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Music

When the Music Stops: Afghan “happy Place” Falls Silent

A few years after the Taliban were ousted in 2001, and with Afghanistan still in ruins, Ahmad Sarmast left his home in Melbourne, Australia, on a mission: to revive music in the country of his birth.

The school he founded was a unique experiment in inclusiveness for the war-ravaged nation — with orphans and street kids in the student body, it sought to bring a measure of joy back to Kabul. The Taliban had notoriously banned music.

Last week, he watched in horror from his home in Melbourne images of the Taliban taking over the Afghan capital, capping a lightning offensive that restored the religious militia to power and stunned the world.

Sarmat’s two mobile phones haven’t stopped ringing since. Many of the calls are from panicked students asking him what happens next. Will the school be closed? Would the Taliban outlaw music again? Are their treasured instruments safe?

“I’m heartbroken,” Sarmast told The Associated Press. “It was so unexpected and so unpredictable that it was like an explosion, and everyone was caught by surprise,” he said of the Taliban takeover.

Sarmast had left Kabul on July 12 for his summer holiday, never imagining that just few weeks later the whole project and everything he'd worked for the past 20 years would be endangered. He's terrified for his 350 students and 90 faculty, many of whom have already gone into hiding. Reports of Taliban searching for adversaries door-to-door have fanned their worries.

“We are all very, very fearful about the future of music, we are very fearful about our girls, about our faculty,” he said. Sarmast, who spoke in a Zoom interview, requested that additional details about the students and school not be published, because he did not want to endanger them.

In a sign of what the future holds, radio and TV stations stopped broadcasting music, except for Islamic songs — though it was not clear if the change in programming was a result of Taliban edicts or an effort by the stations to avoid potential problems with the insurgents.

Sarmast, 58, the son of a famous Afghan composer and conductor, had sought asylum in Australia in the 90s, a time of civil war in Afghanistan.

In 1996, the Taliban swept into power. The ultra-religious movement banned music as sinful, with the sole exception being some religious vocal pieces. Cassette tapes were ripped apart and strung from trees.

But after the U.S.-led invasion toppled the Islamists, Sarmast dreamed of renewal. After obtaining a doctorate in musicology, he returned to Afghanistan and in 2010 founded the Afghanistan National Institute of Music.

Donations from foreign governments and private sponsors soon poured in. The World Bank gave a cash grant of 2 million U.S. dollars. Almost 5 tons of musical equipment — violins, pianos, guitars and oboes — were trucked in, a gift from the German government and the German Society of Music Merchants. Students learned to play traditional Afghan string instruments like the rubab, sitar and sarod. The tabla drum was among the favorites.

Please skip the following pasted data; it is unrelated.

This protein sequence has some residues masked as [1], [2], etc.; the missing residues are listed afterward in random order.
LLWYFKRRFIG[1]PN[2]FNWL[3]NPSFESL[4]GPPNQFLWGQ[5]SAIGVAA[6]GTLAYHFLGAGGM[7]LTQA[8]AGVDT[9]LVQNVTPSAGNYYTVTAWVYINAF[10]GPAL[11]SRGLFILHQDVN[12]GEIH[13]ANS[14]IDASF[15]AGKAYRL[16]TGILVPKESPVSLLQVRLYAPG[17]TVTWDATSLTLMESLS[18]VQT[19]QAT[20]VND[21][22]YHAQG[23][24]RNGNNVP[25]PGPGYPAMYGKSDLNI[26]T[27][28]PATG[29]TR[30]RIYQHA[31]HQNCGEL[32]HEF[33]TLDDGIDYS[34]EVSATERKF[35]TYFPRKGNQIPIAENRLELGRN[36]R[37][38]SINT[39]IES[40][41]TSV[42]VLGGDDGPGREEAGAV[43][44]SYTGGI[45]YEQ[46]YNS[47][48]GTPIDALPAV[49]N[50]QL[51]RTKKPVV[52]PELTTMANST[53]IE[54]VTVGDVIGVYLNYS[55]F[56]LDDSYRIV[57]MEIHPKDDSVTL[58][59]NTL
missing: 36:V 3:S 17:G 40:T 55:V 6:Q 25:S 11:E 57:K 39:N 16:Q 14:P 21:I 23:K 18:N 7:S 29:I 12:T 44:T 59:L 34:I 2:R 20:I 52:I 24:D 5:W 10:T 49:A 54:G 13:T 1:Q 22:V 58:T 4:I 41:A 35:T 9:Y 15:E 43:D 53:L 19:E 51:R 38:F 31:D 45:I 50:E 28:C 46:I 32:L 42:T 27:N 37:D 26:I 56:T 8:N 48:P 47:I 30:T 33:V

“It was such an amazing school, everything was perfect,” said Elham Fanous, 24, who was the first student to graduate from the music institute in 2014, after spending seven years at the school.

“It changed my life and I really owe it to them,” he said of the school, which he describes as Afghanistan’s LaGuardia, a public high school in New York specialized in teaching music and arts. A visitor once called it "Afghanistan's happy place.”

“I cannot believe this is happening,” Fanous added, speaking from New York, where he recently received his master’s degree in piano from the Manhattan School of Music. He was also the first student from Afghanistan to be admitted to a U.S. university music program.

The institute’s musicians traveled all over the world to represent their country, presenting a different face for a place known in the West only for war and extremism. Fanous himself performed at concerts in Poland, Italy and Germany.

In 2013, the institute’s youth orchestra embarked on its first U.S. tour, appearing at the Kennedy Center and selling out Carnegie Hall. Members of the orchestra included a girl who not long before had sold chewing gum on the streets of Kabul. An all-female orchestra called Zohra, named after a goddess of music in Persian literature, was set up in 2015.

In 2014, Sarmast was attending a concert in the auditorium of a French-run high school in Kabul when a huge bomb went off. He partially lost hearing in one ear and has had numerous operations to remove shrapnel from the back of his head since. The Taliban claimed responsibility for the suicide attack, accusing him in a statement of corrupting Afghanistan’s youth.

That only increased his determination, and he continued to split his time between running the school in Kabul, and Australia, where his family lives.

Today, he aches when he thinks of the melodies once echoing down the school corridors and the lives of boys and girls now being upended.

“We’re all shattered, because my kids, they’ve been dreaming. They had huge dreams to be on the biggest stage of the world,” Sarmast said. “All my students had been dreaming of a peaceful Afghanistan. But that peaceful Afghanistan is fading away.”

Still, he hangs on to hope, believing young Afghans will resist. He is also counting on the international artistic community to put up a fight for the Afghans' right to music.

“I’m still hopeful that my kids will be allowed to go back to the school and continue and to enjoy from learning and playing music,” he said.

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